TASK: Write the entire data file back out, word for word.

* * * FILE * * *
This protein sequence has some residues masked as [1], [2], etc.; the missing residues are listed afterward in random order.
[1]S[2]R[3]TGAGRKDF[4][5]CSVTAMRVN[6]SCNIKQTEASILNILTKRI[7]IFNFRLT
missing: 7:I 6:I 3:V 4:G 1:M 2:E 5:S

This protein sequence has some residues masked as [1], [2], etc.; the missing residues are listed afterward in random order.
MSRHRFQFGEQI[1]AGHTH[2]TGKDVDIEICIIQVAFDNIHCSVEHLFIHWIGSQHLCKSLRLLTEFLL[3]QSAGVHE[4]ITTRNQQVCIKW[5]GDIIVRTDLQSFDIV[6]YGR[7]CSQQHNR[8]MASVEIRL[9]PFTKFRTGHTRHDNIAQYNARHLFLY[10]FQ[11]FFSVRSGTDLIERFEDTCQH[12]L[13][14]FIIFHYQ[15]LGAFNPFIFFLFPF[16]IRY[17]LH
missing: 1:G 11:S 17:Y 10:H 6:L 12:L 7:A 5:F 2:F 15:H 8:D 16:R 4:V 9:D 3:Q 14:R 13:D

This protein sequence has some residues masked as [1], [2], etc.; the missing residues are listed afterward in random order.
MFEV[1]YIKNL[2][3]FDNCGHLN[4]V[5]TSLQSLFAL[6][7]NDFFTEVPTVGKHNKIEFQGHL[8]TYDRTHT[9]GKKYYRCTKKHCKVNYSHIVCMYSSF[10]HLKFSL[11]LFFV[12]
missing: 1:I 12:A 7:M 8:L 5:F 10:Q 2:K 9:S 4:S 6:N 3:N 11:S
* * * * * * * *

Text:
This protein sequence has some residues masked as [1], [2], etc.; the missing residues are listed afterward in random order.
[1]S[2]R[3]TGAGRKDF[4][5]CSVTAMRVN[6]SCNIKQTEASILNILTKRI[7]IFNFRLT
missing: 7:I 6:I 3:V 4:G 1:M 2:E 5:S

This protein sequence has some residues masked as [1], [2], etc.; the missing residues are listed afterward in random order.
MSRHRFQFGEQI[1]AGHTH[2]TGKDVDIEICIIQVAFDNIHCSVEHLFIHWIGSQHLCKSLRLLTEFLL[3]QSAGVHE[4]ITTRNQQVCIKW[5]GDIIVRTDLQSFDIV[6]YGR[7]CSQQHNR[8]MASVEIRL[9]PFTKFRTGHTRHDNIAQYNARHLFLY[10]FQ[11]FFSVRSGTDLIERFEDTCQH[12]L[13][14]FIIFHYQ[15]LGAFNPFIFFLFPF[16]IRY[17]LH
missing: 1:G 11:S 17:Y 10:H 6:L 12:L 7:A 5:F 2:F 15:H 8:D 16:R 4:V 9:D 3:Q 14:R 13:D

This protein sequence has some residues masked as [1], [2], etc.; the missing residues are listed afterward in random order.
MFEV[1]YIKNL[2][3]FDNCGHLN[4]V[5]TSLQSLFAL[6][7]NDFFTEVPTVGKHNKIEFQGHL[8]TYDRTHT[9]GKKYYRCTKKHCKVNYSHIVCMYSSF[10]HLKFSL[11]LFFV[12]
missing: 1:I 12:A 7:M 8:L 5:F 10:Q 2:K 9:S 4:S 6:N 3:N 11:S